2010




       Game Design 2
       Lecture 2: Planning Menu Flow
Book: Game Interface Design
          (Fox)
Why plan?

• Getting it right first time saves time
• Clarify your needs
• Distribute work
• Schedule
• Get approval
Helping Games Design

• CounterStrike ‘buy’ menu.
 • could have been difficult to put in later
• Civilization 4 Trade scree...
User Centric Design

• You are (almost never) your target user
• Find out what they think of other interfaces
• Design aro...
Prioritise Design Goals

• Always conflicting factors in a design
 • fact filled educational game
 • slick interface
• Prior...
Planning a Front End

“Clear communication of the flow of the interface
    is the number one goal of a flow chart.”1




  ...
Flowcharts

• Identify how you get from A to B
• If you use good software, you can mock up
  different flows using same scr...
Flowchart Software

• Any tool that works
 • Illustrator?
 • Flash?
 • Web tools like lovelycharts.com
 • Omnigraffle
Flowchart Techniques
• 37 Signals is a company that specialises in
  well designed groupware.
• They have a simple approac...
Multiple possible user actions




  Multiple outcome actions
37 Signals Sketching
• Pro’s
 • Good for quick idea sketching
 • Good for use case modelling
 • Easy to see important elem...
Brent Fox’s Approach
• Draw a box, place title at top
• Write screen options in box
• ‘Guess’ at options in each screen
Brent Fox’s Approach
• Link screens with arrows
• Italics for important but non interactive items
  (descriptions etc)
• P...
Pop Up Menus
• Not usually standalone
• Usually appear on top of screen
• Cover only part of screen (dim)
• Modal
• Usuall...
Game Design 2 (2010): Lecture 2 - Menu Flow
Game Design 2 (2010): Lecture 2 - Menu Flow
Game Design 2 (2010): Lecture 2 - Menu Flow
Game Design 2 (2010): Lecture 2 - Menu Flow
Game Design 2 (2010): Lecture 2 - Menu Flow
Game Design 2 (2010): Lecture 2 - Menu Flow
Game Design 2 (2010): Lecture 2 - Menu Flow
Game Design 2 (2010): Lecture 2 - Menu Flow
Game Design 2 (2010): Lecture 2 - Menu Flow
Game Design 2 (2010): Lecture 2 - Menu Flow
Game Design 2 (2010): Lecture 2 - Menu Flow
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Game Design 2 (2010): Lecture 2 - Menu Flow

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In this week's lecture, we looked at how to plan and design menus.

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  • Game Design 2 (2010): Lecture 2 - Menu Flow

    1. 1. 2010 Game Design 2 Lecture 2: Planning Menu Flow
    2. 2. Book: Game Interface Design (Fox)
    3. 3. Why plan? • Getting it right first time saves time • Clarify your needs • Distribute work • Schedule • Get approval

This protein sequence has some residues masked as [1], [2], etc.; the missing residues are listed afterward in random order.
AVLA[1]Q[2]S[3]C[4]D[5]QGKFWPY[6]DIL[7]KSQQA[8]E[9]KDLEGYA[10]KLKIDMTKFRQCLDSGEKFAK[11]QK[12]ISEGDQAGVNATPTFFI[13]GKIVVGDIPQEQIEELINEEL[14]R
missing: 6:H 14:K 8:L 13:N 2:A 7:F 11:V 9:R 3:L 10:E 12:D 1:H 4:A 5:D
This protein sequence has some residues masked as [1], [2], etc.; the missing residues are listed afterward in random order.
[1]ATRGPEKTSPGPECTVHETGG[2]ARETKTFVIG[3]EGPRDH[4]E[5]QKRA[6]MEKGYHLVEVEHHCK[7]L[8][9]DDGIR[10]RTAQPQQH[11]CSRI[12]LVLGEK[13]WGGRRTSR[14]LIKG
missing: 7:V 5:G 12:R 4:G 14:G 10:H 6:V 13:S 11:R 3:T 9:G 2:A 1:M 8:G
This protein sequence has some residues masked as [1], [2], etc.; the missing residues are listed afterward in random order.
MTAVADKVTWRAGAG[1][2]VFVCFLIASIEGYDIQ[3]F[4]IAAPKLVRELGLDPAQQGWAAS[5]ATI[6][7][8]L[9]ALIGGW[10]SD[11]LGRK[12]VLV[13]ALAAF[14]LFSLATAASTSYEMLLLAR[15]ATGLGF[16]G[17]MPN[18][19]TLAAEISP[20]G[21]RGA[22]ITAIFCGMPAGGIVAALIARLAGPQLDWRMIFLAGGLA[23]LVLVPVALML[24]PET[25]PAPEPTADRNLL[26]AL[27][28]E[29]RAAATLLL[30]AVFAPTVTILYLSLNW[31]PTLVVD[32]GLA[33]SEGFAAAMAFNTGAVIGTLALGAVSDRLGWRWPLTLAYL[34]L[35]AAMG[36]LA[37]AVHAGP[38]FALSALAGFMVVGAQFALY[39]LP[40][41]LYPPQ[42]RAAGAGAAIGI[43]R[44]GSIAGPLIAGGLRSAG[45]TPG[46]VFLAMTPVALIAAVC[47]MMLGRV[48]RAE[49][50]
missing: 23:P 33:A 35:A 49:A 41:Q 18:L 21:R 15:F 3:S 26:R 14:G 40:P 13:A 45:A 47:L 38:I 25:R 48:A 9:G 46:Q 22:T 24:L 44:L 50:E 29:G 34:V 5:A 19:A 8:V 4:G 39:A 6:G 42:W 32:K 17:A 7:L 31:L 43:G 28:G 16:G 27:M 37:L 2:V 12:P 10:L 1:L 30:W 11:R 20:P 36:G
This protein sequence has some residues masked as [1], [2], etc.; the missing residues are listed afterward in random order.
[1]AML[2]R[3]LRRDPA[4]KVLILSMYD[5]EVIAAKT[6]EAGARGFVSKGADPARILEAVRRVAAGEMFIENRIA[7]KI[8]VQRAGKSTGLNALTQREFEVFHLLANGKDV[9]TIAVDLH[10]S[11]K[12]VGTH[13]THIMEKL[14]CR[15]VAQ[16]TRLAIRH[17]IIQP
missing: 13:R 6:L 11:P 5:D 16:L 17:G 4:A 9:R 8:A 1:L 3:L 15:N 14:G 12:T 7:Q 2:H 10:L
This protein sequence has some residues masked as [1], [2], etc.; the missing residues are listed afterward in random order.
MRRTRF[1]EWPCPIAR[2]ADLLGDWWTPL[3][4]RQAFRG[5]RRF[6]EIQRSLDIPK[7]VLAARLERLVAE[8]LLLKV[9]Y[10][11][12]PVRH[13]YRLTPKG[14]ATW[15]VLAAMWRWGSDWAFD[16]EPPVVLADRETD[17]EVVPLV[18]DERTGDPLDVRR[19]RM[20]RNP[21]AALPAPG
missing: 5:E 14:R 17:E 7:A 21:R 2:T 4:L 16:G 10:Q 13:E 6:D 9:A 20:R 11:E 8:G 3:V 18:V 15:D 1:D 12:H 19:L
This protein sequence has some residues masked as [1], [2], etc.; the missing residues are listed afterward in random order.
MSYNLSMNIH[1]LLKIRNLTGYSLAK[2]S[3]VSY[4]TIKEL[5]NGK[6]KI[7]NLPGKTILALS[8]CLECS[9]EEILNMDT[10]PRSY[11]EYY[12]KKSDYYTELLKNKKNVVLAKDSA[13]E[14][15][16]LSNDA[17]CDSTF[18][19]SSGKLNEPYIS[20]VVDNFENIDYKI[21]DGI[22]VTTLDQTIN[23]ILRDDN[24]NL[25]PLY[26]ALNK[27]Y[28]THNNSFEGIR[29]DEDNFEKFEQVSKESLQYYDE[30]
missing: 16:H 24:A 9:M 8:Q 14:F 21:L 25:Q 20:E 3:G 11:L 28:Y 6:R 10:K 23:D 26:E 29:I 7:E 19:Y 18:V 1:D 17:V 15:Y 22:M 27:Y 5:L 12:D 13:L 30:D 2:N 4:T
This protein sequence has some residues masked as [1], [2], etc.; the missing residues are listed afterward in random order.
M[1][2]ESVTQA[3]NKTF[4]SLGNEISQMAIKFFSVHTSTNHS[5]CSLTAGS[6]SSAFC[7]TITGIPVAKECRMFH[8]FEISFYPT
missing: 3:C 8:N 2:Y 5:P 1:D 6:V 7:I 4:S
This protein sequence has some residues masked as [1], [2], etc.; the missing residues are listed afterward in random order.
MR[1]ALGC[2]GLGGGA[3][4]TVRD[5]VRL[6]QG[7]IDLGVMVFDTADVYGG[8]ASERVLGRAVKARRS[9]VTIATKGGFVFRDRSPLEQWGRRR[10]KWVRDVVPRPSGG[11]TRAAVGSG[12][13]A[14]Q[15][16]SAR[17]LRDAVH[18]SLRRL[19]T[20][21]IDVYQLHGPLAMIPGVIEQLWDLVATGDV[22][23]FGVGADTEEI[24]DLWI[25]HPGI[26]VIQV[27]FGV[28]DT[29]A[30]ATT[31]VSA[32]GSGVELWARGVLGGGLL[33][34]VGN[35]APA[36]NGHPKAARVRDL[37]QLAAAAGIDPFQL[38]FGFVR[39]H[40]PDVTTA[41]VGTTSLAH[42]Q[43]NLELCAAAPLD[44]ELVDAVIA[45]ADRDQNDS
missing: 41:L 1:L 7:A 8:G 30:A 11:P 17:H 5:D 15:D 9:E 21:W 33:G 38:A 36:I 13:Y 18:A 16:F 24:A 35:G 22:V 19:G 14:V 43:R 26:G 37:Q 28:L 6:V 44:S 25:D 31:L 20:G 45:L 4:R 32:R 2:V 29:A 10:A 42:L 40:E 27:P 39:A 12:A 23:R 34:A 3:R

4. 4. Helping Games Design • CounterStrike ‘buy’ menu. • could have been difficult to put in later • Civilization 4 Trade screen • interface forces single civic change • this hurts the design
    5. 5. User Centric Design • You are (almost never) your target user • Find out what they think of other interfaces • Design around their preferences • Test your design and iterate!
    6. 6. Prioritise Design Goals • Always conflicting factors in a design • fact filled educational game • slick interface • Prioritise simplicity or customisation?
    7. 7. Planning a Front End “Clear communication of the flow of the interface is the number one goal of a flow chart.”1 1. Brent Fox, Game Interface Design, Page 13
    8. 8. Flowcharts • Identify how you get from A to B • If you use good software, you can mock up different flows using same screens. • Avoid having screens that you can’t get to
    9. 9. Flowchart Software • Any tool that works • Illustrator? • Flash? • Web tools like lovelycharts.com • Omnigraffle
    10. 10. Flowchart Techniques • 37 Signals is a company that specialises in well designed groupware. • They have a simple approach to flowcharting • (article here: http://bit.ly/37flowcharts ) • Good for Use Case modelling
    11. 11. Multiple possible user actions Multiple outcome actions
    12. 12. 37 Signals Sketching • Pro’s • Good for quick idea sketching • Good for use case modelling • Easy to see important elements without getting lost in detail • Should be done before you start ‘filling in the gaps’ in your menu design
    13. 13. Brent Fox’s Approach • Draw a box, place title at top • Write screen options in box • ‘Guess’ at options in each screen
    14. 14. Brent Fox’s Approach • Link screens with arrows • Italics for important but non interactive items (descriptions etc) • Padlock symbols for ‘locked’ items • Simple use of colour
    15. 15. Pop Up Menus • Not usually standalone • Usually appear on top of screen • Cover only part of screen (dim) • Modal • Usually little info • Don’t usually go anywhere (dead end)

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